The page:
EK: Well, I love the sewing machine for doing the pieces. I have everything I've done in machine quilting which has helped me because I have one thing, I am trying to do with hand quilting, and I have decided I do not like hand quilting. I've known very few women who like actually doing the hand quilting. It's very tedious. I don't find it relaxing, some people do. [chiming cell phone.] I'm happy for somebody to do some machine quilting for me, the quilting part of it, but as I said earlier, I really think that somewhat of the quilting has gone now of someone using more threads and machine instead of actual piecing of the fabrics.

SW: What about longarm quilting?

EK: Well, that's the same kind I have one quilt I have hand quilted, and she did the longarm and it's just wonderful. I love the quilting technique. I paid dearly for it; she earned every penny she got from doing it. It's one of the best pieces that I have of actually showing what good longarm quilting can do. Once again, it's a lot of money to buy these machines and I think you're blocking out a lot of people who don't have the money to buy the expensive machines from entering the juried shows and what they're doing.

SW: What do you think is the future of quilting?

EK: Well, I know a lot of people are doing quilting. We've had two quilting shops here in Corpus Christi close for reasons I don't know. If it's because they're not enough people or whatever there is. In my family, people just don't need quilts [laughs.] anymore. They don't have room in the apartments, they don't have wall space. I think that smaller quilts for babies are not used because people throw things in washing machines now and they don't want a delicate quilt for that. So, I don't know I just think that all my quilts I hope will survive in the family when I die. If I look at what I have, grandmother's things then it's I don't know, I really don't know.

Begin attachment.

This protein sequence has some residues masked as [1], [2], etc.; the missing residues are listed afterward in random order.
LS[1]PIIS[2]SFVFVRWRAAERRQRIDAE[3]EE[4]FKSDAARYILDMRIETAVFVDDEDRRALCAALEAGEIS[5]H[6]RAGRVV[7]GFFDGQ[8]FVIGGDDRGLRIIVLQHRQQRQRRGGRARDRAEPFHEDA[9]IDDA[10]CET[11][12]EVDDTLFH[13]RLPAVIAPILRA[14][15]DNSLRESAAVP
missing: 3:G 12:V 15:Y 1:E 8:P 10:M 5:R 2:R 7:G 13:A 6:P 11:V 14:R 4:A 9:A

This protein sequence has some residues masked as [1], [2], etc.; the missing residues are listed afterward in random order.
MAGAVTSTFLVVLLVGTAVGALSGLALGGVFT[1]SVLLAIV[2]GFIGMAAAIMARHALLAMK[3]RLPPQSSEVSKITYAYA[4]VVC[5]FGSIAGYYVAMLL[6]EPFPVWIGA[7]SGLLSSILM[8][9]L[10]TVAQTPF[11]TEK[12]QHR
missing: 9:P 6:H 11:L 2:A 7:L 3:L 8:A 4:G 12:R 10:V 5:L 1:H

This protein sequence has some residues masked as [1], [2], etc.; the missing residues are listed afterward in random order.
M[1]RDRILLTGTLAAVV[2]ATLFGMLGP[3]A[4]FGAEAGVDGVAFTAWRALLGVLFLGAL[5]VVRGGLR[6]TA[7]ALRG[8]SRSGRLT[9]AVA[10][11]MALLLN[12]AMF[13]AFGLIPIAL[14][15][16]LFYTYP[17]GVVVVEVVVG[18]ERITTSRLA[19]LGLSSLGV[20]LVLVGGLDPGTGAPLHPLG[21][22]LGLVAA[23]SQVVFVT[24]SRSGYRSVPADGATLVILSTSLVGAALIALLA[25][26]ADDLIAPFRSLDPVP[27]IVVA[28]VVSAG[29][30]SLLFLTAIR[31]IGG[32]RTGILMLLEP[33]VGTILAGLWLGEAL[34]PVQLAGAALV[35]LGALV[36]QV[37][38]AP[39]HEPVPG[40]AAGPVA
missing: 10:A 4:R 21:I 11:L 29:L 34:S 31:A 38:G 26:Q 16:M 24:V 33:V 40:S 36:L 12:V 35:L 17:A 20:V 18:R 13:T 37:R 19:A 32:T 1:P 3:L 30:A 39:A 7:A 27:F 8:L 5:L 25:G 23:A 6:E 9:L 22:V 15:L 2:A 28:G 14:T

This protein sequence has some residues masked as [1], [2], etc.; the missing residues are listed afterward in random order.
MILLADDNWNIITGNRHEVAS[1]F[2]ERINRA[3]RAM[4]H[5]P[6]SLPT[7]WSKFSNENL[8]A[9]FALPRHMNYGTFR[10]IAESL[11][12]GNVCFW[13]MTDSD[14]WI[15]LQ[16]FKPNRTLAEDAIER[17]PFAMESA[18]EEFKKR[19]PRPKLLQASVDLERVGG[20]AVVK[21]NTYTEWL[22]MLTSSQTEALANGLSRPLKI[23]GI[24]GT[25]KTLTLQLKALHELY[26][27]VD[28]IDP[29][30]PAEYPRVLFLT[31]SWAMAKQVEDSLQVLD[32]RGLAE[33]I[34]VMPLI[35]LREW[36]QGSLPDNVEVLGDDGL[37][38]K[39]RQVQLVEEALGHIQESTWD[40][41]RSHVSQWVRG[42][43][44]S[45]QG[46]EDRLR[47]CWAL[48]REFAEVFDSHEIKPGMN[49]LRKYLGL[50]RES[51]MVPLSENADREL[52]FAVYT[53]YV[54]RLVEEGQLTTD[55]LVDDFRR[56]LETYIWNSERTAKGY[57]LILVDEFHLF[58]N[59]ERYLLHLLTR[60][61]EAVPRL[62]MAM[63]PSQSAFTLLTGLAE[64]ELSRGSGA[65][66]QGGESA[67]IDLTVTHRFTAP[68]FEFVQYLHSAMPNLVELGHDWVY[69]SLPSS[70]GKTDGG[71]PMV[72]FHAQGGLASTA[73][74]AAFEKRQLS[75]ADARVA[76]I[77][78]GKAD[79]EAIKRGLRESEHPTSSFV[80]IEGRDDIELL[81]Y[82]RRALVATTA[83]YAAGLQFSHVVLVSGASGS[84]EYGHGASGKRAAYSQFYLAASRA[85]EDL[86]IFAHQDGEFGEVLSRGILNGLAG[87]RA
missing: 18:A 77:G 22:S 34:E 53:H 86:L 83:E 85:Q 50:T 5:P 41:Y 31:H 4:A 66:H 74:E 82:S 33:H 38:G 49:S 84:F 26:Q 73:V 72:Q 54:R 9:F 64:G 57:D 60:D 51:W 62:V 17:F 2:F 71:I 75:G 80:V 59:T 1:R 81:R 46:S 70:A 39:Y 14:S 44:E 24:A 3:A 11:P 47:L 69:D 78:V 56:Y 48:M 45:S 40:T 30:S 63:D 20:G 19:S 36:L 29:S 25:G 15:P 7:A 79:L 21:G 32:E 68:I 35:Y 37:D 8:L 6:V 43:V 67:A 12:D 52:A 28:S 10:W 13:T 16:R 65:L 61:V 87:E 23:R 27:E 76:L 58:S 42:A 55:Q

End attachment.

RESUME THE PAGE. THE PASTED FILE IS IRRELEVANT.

SW: Why is quilt making important in your life?

EK: Well, it gives me another way to express myself. It gives me a way to visually feel good looking at the colors looking at the shapes. It makes me retreat from the realities of what is going on. When you turn off television when you have your twenty-four-hour news stations reporting the same things over and over again, just turn it off, turn off the radio, put some music on and escape into your world of the fabric and the quilting and creating something instead of hearing all the destruction going on in the world.

SW: In what ways do your quilts reflect your community, or region or the places you visited?

EK: We've done a lot of traveling. Every time I travel, I get drawn into the fabrics. I have molas from Kuna Indians in Panama, I have some pillow tops I bought from Ecuador, I have some other fabrics from China and from Vietnam. When we travel in the United States, I usually try to find a quilt shop. My husband usually shakes his head and says, 'Oh no, not again.' [laughs.] I was up in Alaska and saw all the different patterns and the fabrics they have which is different than the patterns and fabrics we have here in Corpus Christi. Some of my materials are from when we are in Illinois and I travel over to Hannibal, Missouri. There's a lot of quilters in the Midwest and looking at the fabrics that their stores stock are different from down here. So, I think a lot of it is just the different people and their backgrounds living in areas and they all have different fabrics and different ideas of how to use them.

SW: What do you think about the importance of quilts in American life and historical America?

EK: Quilting has been part of American life. I think you have to look at the idea of how valuable fabric was in the early part of the United States. Looking at your colonies and how long it took a weaver to weave some fabric here when we people living on plantations the slaves weaving their fabrics just thinking of all the time it took to do this cloth and of how people used everything. You know I throw away some scraps that I am sure previously people would piece together. Traveling across in a covered wagon in the United States there wasn't room for a lot of things. But the woman usually could have their little stash of cloth that they reused. Lots of times people would take cloth from a dead person's wardrobe and make a remembrance quilt out of their clothing. I made a pillow top for my sister when her husband died of all the neckties that he had in his collection. She just treasures that as part of his memory still being in her family. Women would get together and it was a way that women could be together and talk and have fellowship. And I think that sometimes they did that more than really just quilting they wanted to be able to be together.